DESIGN: A required 2-credit-hour course was designed to provide an overview of public health pharmacy roles and the behavioral aspects of human healthcare issues. Graded activities included nursing home visits, in-class quizzes, mini-projects, and poster sessions, and a comprehensive final examination.
ASSESSMENT: The majority of the students performed well on the class activities and 93 (71.5%) of the 130 students enrolled received a grade of B or higher. A Web-based survey was administered at the end of the semester and 90% of students indicated that they had benefited from the course and were glad that it was offered. The majority of students agreed that the course made an impact in preparing them for their future role as pharmacists and expanded their understanding of the public health roles of a pharmacist.
CONCLUSIONS: A public health pharmacy course was successfully designed and implemented in the BPharm curriculum. This study highlighted the feasibilities of introducing courses that are of global relevance into a Malaysian pharmacy curriculum. The findings from the students' evaluation suggest the needs to incorporate a similar course in all pharmacy schools in the country and will be used as a guide to improve the contents and methods of delivery of the course at our school.
DESIGN: We introduced the shared learning experience in clinical pharmacy and pharmacotherapeutic practice experiences involving 87 third-year and 51 fourth-year students. Both student groups undertook the practice experiences together, with third-year students working in smaller groups mentored by fourth-year students.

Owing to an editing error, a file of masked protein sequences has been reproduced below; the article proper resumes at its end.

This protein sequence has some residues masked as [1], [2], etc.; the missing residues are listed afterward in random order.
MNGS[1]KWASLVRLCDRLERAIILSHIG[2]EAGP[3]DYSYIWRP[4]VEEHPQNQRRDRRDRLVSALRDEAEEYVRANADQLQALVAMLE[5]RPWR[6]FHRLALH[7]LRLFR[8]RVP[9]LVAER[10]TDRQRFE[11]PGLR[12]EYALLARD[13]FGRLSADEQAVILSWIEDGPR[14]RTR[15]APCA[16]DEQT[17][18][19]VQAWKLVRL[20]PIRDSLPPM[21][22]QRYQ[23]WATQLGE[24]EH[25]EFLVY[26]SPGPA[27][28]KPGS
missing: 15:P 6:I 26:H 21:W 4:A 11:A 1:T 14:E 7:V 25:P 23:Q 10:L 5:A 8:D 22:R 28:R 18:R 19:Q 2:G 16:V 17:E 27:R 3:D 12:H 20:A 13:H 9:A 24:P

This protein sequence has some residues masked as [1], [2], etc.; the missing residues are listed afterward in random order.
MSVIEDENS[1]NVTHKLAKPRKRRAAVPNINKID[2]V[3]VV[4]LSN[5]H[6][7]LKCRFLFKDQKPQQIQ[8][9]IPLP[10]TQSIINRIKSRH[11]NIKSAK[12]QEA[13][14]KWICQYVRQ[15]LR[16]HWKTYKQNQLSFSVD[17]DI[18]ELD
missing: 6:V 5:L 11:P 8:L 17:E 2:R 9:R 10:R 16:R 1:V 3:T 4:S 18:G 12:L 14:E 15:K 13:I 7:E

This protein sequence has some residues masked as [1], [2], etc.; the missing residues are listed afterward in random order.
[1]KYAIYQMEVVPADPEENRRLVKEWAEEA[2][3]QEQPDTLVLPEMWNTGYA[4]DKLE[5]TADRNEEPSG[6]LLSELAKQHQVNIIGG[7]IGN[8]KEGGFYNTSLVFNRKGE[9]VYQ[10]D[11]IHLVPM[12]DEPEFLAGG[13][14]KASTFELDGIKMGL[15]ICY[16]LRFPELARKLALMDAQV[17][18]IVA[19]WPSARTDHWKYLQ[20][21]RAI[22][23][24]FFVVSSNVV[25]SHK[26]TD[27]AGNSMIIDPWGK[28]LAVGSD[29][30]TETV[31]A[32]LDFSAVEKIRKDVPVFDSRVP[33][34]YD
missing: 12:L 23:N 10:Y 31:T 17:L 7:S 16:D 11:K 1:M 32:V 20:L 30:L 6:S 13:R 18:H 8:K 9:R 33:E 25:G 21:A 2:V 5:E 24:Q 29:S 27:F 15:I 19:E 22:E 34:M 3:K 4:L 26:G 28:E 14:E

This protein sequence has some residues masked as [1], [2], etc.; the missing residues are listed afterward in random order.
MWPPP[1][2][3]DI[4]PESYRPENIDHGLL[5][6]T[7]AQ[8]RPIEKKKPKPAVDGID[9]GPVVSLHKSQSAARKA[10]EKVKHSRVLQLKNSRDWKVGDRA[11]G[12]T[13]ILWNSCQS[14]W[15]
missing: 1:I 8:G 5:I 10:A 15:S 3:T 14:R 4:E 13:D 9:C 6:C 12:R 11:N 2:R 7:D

ASSESSMENT: A majority of the students (> 75%) believed that they learned to work as a team during their practice experiences and that the shared learning approach provided an opportunity to practice their communication skills. Similarly, most respondents (> 70%) agreed that the new approach would help them become effective members of the healthcare team and would facilitate their professional relationships in future practice. Almost two-thirds of the students believed that the shared learning enhanced their ability to understand clinical problems. However, about 31% of the pharmacy students felt that they could have learned clinical problem-solving skills equally well working only with peers from their own student group.
CONCLUSIONS: The pharmacy students in the current study generally believed that the shared-learning approach enhanced their ability to understand clinical problems and improved their communication and teamwork skills. Both groups of students were positive that they had acquired some skills through the shared-learning approach.
Methods: The modified Delphi method was used to obtain the consensus. The initial indicators, based on a literature review, were evaluated and assessed by members of the expert panel through three rounds of repetition until the consensus was reached. The expert panel members were selected based on their knowledge of or expertise in pharmacy service performance and geographical considerations. Analysis of the expert panel consensus level was determined by calculating the mean and interquartile range.
Results: Fifteen expert panel members started the first round (93.7% of the 16 targets) with 12 of them (75%) completing the third round of the modified Delphi method. Three expert panel members were representatives of the Regency Health Office, and the others were pharmacist practitioners at primary health centres from three different regencies. The consensus results were 26 indicators of drug management, 19 indicators of clinical pharmacy services, and two indicators of overall pharmacy performance.
Conclusion: The consensus indicators for measuring drug management, clinical pharmacy services, and overall pharmacy performance can be used as a reference and standard to measure the quality of pharmacy services at primary health centres. Therefore, the measurement results are more relevant if compared between one and other studies.